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Open Access Publications from the University of California

Plant secondary chemicals as non-lethal vertebrate repellents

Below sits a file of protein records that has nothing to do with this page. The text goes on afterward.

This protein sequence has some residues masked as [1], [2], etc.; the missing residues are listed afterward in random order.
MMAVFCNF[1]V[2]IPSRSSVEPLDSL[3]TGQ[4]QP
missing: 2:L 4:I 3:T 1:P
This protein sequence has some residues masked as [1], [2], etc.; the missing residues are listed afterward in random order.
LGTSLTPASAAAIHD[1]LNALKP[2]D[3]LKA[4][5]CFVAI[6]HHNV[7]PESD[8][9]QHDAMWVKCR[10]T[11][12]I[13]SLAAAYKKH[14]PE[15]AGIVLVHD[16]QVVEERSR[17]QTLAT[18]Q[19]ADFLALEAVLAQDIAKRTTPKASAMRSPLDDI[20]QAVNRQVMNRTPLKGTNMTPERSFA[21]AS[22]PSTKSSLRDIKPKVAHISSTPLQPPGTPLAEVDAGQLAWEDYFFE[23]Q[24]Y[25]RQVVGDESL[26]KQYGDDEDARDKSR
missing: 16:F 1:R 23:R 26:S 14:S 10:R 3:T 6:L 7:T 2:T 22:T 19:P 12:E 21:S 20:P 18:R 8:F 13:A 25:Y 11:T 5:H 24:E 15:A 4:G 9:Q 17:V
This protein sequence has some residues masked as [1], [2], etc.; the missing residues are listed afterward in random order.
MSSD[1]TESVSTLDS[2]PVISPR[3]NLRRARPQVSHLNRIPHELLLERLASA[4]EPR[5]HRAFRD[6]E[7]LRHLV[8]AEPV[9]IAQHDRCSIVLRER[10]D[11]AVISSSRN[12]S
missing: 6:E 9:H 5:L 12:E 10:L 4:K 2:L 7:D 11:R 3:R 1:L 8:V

Few effective repellents are currently available for the non-lethal management of vertebrate pests. This is perhaps not surprising considering the ad hoc nature of past applications which assumed that the target pest species would have the same attraction/aversion preferences as man. A more rational approach is to identify compounds that have real biological significance for the pest species. Plants have evolved an array of defense chemicals (secondary plant compounds) that inhibit the feeding of vertebrate herbivores, because they are either innately aversive or they generate a conditioned aversion. These compounds are, therefore, ideally suited for use in the reduction of feeding damage to crops, forest plantations and stored food products. Several of these novel plant-derived materials (e.g., cinnamamide) are already undergoing commercial evaluation. This approach facilitates the use of a number of systems to increase a plant's resistance to attack: topical application of the defense compound, systemic stimulation of the plants own resistance mechanisms and genetic enhancement. The two latter systems will enable the utilization of potent repellents that are not commercially viable for topical application and to concentrate their expression in the most palatable and vulnerable tissues. This paper also discusses work undertaken to improve our knowledge of the feeding strategies of target species. A proper understanding of these behaviors is essential before it will finally be possible to predict the field conditions under which a repellent will be effective.

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